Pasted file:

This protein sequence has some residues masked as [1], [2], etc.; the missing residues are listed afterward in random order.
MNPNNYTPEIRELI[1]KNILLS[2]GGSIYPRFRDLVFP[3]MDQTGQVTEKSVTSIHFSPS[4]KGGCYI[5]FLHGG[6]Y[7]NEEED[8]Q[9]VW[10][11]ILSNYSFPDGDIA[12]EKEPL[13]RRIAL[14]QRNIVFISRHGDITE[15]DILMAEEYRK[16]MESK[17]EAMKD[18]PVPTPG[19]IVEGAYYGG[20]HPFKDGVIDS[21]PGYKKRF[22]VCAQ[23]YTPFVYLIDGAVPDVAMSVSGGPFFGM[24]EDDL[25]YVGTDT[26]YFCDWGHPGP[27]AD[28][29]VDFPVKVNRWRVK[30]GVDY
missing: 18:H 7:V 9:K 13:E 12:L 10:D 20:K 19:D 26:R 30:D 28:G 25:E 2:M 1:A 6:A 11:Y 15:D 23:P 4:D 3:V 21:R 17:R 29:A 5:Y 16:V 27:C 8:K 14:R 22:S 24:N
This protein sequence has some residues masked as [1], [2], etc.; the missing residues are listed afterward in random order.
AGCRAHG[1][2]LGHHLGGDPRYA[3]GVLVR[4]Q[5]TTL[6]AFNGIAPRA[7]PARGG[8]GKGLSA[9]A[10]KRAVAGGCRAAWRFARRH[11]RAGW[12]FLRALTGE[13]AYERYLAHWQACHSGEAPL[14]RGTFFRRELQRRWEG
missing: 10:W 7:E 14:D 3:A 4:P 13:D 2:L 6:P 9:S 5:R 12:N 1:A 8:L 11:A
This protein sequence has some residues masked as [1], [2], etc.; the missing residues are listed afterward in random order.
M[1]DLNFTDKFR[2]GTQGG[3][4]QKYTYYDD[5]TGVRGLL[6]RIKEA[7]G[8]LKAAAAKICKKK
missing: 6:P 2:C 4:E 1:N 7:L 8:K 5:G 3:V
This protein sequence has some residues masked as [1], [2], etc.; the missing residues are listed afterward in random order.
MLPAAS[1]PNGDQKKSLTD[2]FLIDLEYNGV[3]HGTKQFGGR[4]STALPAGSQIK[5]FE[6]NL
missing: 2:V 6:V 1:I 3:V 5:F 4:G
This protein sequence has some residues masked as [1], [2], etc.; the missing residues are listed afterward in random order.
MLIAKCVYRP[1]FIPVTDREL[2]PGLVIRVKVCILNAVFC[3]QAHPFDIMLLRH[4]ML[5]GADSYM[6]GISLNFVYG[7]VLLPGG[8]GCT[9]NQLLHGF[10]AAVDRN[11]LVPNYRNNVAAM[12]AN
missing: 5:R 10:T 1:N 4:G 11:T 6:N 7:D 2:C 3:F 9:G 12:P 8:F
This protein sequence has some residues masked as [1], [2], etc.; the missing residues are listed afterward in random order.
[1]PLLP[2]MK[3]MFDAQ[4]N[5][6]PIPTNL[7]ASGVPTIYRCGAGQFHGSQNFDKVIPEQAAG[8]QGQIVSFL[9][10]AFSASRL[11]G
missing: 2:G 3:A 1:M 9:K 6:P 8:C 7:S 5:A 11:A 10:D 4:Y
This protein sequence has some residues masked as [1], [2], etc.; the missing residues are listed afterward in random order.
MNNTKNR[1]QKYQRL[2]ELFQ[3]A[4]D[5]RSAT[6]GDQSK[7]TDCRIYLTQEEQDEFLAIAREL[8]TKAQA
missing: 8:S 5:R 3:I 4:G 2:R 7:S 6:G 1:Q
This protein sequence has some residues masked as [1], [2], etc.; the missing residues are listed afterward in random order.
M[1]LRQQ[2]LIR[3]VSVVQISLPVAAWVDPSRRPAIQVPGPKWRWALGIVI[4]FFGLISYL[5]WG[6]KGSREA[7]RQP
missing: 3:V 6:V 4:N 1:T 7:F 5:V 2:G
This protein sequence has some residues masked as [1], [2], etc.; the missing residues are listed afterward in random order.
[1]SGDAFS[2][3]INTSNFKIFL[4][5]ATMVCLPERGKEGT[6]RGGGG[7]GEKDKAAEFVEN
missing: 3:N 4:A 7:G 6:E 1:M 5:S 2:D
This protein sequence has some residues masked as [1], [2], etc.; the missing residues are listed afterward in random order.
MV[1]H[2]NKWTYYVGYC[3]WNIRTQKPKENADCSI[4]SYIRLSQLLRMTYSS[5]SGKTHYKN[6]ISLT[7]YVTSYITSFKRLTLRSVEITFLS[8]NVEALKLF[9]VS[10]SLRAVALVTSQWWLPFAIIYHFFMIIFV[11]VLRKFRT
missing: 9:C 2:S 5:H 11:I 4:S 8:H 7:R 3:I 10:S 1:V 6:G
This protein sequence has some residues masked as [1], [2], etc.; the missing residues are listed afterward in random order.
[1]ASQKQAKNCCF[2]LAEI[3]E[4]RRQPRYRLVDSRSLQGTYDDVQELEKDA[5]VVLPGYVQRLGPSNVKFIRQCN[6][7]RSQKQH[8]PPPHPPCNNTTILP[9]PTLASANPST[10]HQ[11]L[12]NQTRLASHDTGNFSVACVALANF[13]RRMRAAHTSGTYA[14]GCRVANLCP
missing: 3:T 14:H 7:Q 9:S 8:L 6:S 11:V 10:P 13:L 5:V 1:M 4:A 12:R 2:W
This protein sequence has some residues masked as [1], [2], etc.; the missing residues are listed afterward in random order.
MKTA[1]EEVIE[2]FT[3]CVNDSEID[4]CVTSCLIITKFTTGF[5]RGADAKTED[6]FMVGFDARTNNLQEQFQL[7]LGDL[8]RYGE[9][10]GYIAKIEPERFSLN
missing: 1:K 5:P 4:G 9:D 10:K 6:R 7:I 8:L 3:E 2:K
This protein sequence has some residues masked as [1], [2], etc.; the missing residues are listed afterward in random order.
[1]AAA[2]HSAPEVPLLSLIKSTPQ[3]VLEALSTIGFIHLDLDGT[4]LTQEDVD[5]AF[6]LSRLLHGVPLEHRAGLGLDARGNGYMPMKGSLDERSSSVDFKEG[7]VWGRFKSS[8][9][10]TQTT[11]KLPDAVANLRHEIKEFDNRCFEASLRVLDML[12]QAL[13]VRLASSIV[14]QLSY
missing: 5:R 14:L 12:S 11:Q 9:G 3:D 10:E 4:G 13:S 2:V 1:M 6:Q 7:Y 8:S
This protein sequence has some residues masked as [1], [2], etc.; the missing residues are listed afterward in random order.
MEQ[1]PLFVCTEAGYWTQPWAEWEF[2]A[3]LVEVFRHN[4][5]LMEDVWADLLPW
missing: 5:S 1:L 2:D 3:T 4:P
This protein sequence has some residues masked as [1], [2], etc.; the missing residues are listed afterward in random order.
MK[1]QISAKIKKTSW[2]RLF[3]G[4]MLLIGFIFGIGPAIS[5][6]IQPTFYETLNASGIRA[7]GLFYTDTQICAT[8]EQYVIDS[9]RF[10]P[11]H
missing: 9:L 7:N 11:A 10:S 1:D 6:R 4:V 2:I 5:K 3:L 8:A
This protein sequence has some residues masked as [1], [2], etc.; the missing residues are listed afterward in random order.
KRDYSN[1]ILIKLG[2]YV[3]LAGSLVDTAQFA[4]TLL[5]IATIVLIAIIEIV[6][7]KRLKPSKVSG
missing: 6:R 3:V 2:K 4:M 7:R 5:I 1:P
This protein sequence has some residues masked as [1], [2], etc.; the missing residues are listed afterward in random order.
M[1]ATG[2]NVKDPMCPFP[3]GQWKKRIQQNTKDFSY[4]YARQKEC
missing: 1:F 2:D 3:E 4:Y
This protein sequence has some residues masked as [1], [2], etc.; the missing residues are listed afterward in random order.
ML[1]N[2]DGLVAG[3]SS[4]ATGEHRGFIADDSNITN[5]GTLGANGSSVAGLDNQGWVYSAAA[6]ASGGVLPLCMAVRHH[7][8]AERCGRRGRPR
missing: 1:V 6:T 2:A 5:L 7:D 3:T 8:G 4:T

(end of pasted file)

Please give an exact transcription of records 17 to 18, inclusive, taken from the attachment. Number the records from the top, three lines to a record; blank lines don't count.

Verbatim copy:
This protein sequence has some residues masked as [1], [2], etc.; the missing residues are listed afterward in random order.
M[1]ATG[2]NVKDPMCPFP[3]GQWKKRIQQNTKDFSY[4]YARQKEC
missing: 1:F 2:D 3:E 4:Y
This protein sequence has some residues masked as [1], [2], etc.; the missing residues are listed afterward in random order.
ML[1]N[2]DGLVAG[3]SS[4]ATGEHRGFIADDSNITN[5]GTLGANGSSVAGLDNQGWVYSAAA[6]ASGGVLPLCMAVRHH[7][8]AERCGRRGRPR
missing: 1:V 6:T 2:A 5:L 7:D 3:T 8:G 4:T